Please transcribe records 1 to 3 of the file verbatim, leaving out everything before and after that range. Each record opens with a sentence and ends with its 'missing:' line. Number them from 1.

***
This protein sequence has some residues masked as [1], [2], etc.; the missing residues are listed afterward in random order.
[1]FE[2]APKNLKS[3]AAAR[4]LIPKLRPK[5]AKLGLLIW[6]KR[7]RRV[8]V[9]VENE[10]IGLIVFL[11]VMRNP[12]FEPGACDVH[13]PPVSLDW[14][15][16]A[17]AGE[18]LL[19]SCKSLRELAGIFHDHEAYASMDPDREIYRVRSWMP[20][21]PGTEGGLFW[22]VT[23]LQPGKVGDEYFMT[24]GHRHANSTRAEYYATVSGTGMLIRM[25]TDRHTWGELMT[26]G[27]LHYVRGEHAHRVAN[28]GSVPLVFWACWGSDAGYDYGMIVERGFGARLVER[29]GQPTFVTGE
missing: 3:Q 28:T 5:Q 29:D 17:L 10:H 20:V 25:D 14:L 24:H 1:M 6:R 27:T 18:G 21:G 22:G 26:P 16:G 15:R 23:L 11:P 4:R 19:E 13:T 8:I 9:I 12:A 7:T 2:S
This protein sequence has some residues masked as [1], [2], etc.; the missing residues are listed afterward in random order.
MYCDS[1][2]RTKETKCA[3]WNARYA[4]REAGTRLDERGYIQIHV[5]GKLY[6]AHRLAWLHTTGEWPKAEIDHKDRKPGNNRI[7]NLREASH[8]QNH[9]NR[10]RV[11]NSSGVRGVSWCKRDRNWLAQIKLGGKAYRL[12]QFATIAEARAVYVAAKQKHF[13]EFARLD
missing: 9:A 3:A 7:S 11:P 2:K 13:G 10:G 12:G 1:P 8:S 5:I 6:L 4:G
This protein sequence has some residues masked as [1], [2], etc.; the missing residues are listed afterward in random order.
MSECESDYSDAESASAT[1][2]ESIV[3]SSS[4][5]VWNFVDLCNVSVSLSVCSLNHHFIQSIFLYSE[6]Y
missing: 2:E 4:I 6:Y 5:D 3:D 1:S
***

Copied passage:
This protein sequence has some residues masked as [1], [2], etc.; the missing residues are listed afterward in random order.
[1]FE[2]APKNLKS[3]AAAR[4]LIPKLRPK[5]AKLGLLIW[6]KR[7]RRV[8]V[9]VENE[10]IGLIVFL[11]VMRNP[12]FEPGACDVH[13]PPVSLDW[14][15][16]A[17]AGE[18]LL[19]SCKSLRELAGIFHDHEAYASMDPDREIYRVRSWMP[20][21]PGTEGGLFW[22]VT[23]LQPGKVGDEYFMT[24]GHRHANSTRAEYYATVSGTGMLIRM[25]TDRHTWGELMT[26]G[27]LHYVRGEHAHRVAN[28]GSVPLVFWACWGSDAGYDYGMIVERGFGARLVER[29]GQPTFVTGE
missing: 3:Q 28:T 5:Q 29:D 17:L 10:H 20:V 25:D 14:L 24:H 1:M 6:R 27:T 18:G 21:G 22:G 26:P 16:G 15:R 23:L 11:P 4:R 19:E 13:T 8:I 9:I 12:A 7:T 2:S
This protein sequence has some residues masked as [1], [2], etc.; the missing residues are listed afterward in random order.
MYCDS[1][2]RTKETKCA[3]WNARYA[4]REAGTRLDERGYIQIHV[5]GKLY[6]AHRLAWLHTTGEWPKAEIDHKDRKPGNNRI[7]NLREASH[8]QNH[9]NR[10]RV[11]NSSGVRGVSWCKRDRNWLAQIKLGGKAYRL[12]QFATIAEARAVYVAAKQKHF[13]EFARLD
missing: 9:A 3:A 7:S 11:P 2:K 13:G 10:G 12:G 1:P 8:S 5:I 6:L 4:G
This protein sequence has some residues masked as [1], [2], etc.; the missing residues are listed afterward in random order.
MSECESDYSDAESASAT[1][2]ESIV[3]SSS[4][5]VWNFVDLCNVSVSLSVCSLNHHFIQSIFLYSE[6]Y
missing: 2:E 4:I 6:Y 5:D 3:D 1:S